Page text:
1919 HR
Ruth 29
Chicago 25
Cleveland 25
New York 45
Detroit 23
St. Louis 31
Boston, exc. Ruth 4
Washington 24
Philadelphia 35
1920  HR
Ruth 54
Cleveland 35
Chicago 37
New York, exc. Ruth 61
St. Louis 50
Boston 22
Washington 36
Detroit 30
Philadelphia 44

 

Yes, in 1919 Ruth hit 29 homeruns and the rest of his team hit 4. Yes, in 1920 Ruth out-homered every team in the American League except his own.

In a very real way, baseball is being played in the idiom of Babe Ruth and has been for most of the time since his debut. Think about this: Ruth’s last game in the major leagues is closer in time to the end of the Civil War than it is to today and yet the majors are still, in essence, playing Babe Ruth Baseball.

From The Hollywood Reporter (!) a picture of the Babe:

 

See the source image

 

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Haphazard Friday

“The difference between stupidity and genius is that genius has its limits.”

– Albert Einstein

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Elvis Presley died on this day in 1977. At the risk of incurring the wrath of many readers I must confess that I am not and never have been a fan of Presley. I don’t like his music and I could never get through more than five or ten minutes of any of his movies. Different strokes for different folks…Oh yeah, Presley once shot his De Tomaso Pantera after a fight with his girlfriend.

Babe Ruth died on this day in 1948. When I followed or cared about baseball I was a huge fan of Ruth and his unbelievable accomplishments. As Bill James has pointed out, Ruth’s last game in the major leagues (1935) is now closer in time to the end of the Civil War than it is to today.

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Has any of you ever watched The Great British Baking Show? I think the show is actually called The Great British Bake-Off in the UK. Our local PBS station airs the show and my wonderful wife and I are hooked.

Every season the show begins with 12 bakers. In each episode the bakers have a signature challenge, a technical challenge and a show-stopper challenge. At the end of each episode one contestant is named “Star Baker” and one is eliminated. However, the final competition episode actually has three bakers.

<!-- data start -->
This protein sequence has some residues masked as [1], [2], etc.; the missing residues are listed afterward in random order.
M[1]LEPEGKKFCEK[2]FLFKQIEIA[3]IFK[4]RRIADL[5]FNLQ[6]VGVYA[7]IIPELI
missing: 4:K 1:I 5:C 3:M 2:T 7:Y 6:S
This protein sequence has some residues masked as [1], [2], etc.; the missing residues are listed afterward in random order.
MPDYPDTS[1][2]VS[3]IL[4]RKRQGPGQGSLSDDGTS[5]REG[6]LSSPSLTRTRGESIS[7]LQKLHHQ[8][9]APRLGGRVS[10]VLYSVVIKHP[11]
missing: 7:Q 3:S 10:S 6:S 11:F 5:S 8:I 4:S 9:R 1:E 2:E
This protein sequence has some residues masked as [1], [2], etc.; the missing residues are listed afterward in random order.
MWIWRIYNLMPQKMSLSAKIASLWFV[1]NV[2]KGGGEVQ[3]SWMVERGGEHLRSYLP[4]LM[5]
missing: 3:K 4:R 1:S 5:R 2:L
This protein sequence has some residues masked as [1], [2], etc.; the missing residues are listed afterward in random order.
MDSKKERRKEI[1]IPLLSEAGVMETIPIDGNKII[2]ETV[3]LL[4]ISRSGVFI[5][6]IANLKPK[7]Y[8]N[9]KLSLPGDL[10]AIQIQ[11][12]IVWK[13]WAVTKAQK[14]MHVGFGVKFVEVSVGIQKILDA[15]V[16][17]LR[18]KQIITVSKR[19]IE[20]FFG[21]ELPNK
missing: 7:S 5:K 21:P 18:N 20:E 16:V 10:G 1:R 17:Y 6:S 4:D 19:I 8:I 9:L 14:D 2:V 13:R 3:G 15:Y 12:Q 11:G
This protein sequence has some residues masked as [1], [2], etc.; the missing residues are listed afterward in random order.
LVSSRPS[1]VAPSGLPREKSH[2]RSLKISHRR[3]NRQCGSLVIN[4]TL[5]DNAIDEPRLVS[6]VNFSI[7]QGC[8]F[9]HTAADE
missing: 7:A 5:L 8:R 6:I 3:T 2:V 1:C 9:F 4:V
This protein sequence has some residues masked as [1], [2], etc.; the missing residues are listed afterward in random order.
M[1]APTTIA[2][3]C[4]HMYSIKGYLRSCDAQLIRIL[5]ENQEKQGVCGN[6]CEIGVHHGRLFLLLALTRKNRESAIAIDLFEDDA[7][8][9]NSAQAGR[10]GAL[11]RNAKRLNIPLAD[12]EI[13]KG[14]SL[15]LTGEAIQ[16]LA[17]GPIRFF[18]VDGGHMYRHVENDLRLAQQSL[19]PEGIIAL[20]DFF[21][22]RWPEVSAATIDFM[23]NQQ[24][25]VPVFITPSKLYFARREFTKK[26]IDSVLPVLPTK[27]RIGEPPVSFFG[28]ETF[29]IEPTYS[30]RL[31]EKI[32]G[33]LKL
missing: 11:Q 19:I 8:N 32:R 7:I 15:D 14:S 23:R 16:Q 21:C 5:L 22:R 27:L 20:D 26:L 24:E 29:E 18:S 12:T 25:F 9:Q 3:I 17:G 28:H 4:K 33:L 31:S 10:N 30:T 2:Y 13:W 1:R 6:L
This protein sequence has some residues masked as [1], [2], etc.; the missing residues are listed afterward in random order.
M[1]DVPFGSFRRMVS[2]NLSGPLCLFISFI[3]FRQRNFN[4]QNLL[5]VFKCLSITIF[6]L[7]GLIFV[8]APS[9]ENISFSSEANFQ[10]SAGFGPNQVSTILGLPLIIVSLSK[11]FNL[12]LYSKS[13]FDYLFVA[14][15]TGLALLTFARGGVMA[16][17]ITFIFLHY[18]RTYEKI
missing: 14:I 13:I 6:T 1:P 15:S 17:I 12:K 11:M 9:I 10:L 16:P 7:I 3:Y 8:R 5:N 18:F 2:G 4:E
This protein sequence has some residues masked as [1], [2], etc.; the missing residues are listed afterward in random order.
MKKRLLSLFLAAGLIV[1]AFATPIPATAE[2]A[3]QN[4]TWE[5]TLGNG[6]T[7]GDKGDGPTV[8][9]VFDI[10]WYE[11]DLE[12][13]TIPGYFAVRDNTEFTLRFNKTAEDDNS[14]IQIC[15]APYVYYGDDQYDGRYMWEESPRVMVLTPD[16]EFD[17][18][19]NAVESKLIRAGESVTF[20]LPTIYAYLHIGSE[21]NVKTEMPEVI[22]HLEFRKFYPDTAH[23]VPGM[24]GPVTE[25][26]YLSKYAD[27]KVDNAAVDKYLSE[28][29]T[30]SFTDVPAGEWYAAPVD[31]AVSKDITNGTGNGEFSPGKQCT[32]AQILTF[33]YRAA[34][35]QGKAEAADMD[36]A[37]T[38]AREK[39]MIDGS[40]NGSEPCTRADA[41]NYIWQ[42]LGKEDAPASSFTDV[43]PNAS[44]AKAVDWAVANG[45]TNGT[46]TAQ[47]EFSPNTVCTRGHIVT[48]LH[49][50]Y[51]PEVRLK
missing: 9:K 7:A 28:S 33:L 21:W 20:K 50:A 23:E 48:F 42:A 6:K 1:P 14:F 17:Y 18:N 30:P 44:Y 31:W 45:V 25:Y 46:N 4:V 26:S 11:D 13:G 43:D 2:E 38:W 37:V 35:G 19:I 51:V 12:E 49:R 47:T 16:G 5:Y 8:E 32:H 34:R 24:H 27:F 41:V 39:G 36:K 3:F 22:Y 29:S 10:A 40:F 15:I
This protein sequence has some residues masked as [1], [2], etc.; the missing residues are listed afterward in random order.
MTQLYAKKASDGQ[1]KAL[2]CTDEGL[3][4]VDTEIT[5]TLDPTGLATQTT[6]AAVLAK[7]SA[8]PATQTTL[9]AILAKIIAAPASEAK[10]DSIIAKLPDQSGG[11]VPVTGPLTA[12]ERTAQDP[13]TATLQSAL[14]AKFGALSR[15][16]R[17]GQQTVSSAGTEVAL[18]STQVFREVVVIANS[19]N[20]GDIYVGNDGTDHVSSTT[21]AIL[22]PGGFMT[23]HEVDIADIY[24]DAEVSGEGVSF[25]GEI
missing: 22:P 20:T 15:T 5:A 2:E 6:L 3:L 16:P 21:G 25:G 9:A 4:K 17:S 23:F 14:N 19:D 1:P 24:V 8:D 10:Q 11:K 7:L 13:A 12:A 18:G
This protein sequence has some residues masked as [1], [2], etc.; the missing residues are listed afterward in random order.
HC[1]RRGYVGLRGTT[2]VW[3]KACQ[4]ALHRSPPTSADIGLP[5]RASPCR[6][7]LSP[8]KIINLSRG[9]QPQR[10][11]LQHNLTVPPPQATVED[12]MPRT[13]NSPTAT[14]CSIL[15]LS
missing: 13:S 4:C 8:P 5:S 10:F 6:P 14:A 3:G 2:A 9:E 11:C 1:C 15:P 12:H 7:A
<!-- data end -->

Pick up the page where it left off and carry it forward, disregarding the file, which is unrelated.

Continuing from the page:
In the episodes aired here, which are older, the judges are Paul Hollywood (yes, that’s his real name) and Mary Berry. Berry left the show three years ago when it moved from the BBC to Channel 4. The show has been produced since 2010.

Unlike American competition shows The Great British Baking Show does not feature contestants fighting with each other. The difficulty of making the items given to them provides enough tension and the tension seems more genuine. Hollywood and Berry have an unusual, but endearing on-screen chemistry.

After the competition has ended the series shows what it calls Masterclasses where Hollywood and Berry (supposedly) make some of the items that were given to the contestants to make during that season. In my opinion, these shows are even better than the competition. The banter between Hollywood and Berry is hysterical, at times.

My mother’s parents were bakers in Poland before World War II began. I began baking when I was a teenager; believe it or not, I had much more patience during that time than I do now. My mother also baked; frankly, her pastries were too dry for me, but she liked dunking her cookies. When I began baking I used less flour than she did so that my cakes or whatever would be moist. My mother would always try to sneak extra flour into my batter and issue a stern warning that my batter was too thin and that my cake would fall down in the oven. I can honestly say that never happened.

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A car like this was offered for sale at the Mecum auction currently taking place in Monterey, California:

 

See the source image

 

From Hemmings a picture of a 1966 Buick Riviera. The badging on the front fender reads “GS.”

While I don’t think these cars are as stylish as the first-generation Riviera (1963-65) they are certainly more handsome than most. Other than the boat-tail generation I think Rivieras were well-styled automobiles.

 

#AlbertEinstein

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#MecumAutoAuctions

#1966BuickRiviera

#somanycarsjustonelife

#disaffectedmusings